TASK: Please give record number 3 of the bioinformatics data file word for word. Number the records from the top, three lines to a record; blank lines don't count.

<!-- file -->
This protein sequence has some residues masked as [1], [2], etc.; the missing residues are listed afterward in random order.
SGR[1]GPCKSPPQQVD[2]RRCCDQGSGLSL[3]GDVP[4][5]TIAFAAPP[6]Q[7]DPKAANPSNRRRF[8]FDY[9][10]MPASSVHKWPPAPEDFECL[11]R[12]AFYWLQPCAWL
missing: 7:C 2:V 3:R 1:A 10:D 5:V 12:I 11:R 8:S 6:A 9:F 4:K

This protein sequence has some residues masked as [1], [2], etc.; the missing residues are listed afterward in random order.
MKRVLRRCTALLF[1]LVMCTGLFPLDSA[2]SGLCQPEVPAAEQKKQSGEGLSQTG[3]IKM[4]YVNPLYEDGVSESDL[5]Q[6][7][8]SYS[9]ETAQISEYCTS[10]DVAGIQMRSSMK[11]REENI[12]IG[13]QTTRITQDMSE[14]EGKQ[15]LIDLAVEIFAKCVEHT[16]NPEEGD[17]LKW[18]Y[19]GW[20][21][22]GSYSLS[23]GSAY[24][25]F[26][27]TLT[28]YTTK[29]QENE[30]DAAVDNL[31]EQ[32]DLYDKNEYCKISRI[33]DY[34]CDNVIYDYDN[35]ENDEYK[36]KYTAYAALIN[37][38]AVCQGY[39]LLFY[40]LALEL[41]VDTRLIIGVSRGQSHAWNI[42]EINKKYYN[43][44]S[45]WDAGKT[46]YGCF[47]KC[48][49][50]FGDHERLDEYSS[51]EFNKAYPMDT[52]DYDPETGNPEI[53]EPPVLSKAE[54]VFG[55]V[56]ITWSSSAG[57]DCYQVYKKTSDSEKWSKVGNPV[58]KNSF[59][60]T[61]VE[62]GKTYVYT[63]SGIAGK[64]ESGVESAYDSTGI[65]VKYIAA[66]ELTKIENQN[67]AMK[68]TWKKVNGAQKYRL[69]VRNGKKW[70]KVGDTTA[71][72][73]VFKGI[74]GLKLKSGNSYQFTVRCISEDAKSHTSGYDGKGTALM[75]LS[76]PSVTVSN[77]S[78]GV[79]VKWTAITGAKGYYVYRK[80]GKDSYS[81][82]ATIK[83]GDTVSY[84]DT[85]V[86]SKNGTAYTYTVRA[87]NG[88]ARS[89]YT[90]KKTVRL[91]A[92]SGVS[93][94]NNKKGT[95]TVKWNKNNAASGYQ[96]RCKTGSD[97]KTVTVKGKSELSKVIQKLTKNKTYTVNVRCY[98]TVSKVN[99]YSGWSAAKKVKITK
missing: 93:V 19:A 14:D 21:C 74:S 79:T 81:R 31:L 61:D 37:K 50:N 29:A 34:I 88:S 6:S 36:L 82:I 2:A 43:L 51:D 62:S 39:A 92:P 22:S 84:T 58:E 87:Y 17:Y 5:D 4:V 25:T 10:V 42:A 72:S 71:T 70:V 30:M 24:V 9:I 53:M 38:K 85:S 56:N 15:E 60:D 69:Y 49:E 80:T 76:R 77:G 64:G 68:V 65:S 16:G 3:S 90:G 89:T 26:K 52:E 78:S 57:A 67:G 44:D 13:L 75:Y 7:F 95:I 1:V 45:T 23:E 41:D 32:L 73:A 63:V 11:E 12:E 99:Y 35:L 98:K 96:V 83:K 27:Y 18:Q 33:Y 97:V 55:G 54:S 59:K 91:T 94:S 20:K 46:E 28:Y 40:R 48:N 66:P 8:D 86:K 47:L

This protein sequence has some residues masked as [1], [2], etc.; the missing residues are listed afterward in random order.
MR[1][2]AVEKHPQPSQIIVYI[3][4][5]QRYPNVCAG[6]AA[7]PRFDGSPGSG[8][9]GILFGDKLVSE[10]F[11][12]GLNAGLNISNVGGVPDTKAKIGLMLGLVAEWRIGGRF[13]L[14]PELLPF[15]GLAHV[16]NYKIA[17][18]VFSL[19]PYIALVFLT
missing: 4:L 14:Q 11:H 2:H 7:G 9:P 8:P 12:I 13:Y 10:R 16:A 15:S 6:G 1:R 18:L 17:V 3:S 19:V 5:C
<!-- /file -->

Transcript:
This protein sequence has some residues masked as [1], [2], etc.; the missing residues are listed afterward in random order.
MR[1][2]AVEKHPQPSQIIVYI[3][4][5]QRYPNVCAG[6]AA[7]PRFDGSPGSG[8][9]GILFGDKLVSE[10]F[11][12]GLNAGLNISNVGGVPDTKAKIGLMLGLVAEWRIGGRF[13]L[14]PELLPF[15]GLAHV[16]NYKIA[17][18]VFSL[19]PYIALVFLT
missing: 4:L 14:Q 11:H 2:H 7:G 9:P 8:P 12:I 13:Y 10:R 16:A 15:S 6:G 1:R 18:L 17:V 3:S 19:V 5:C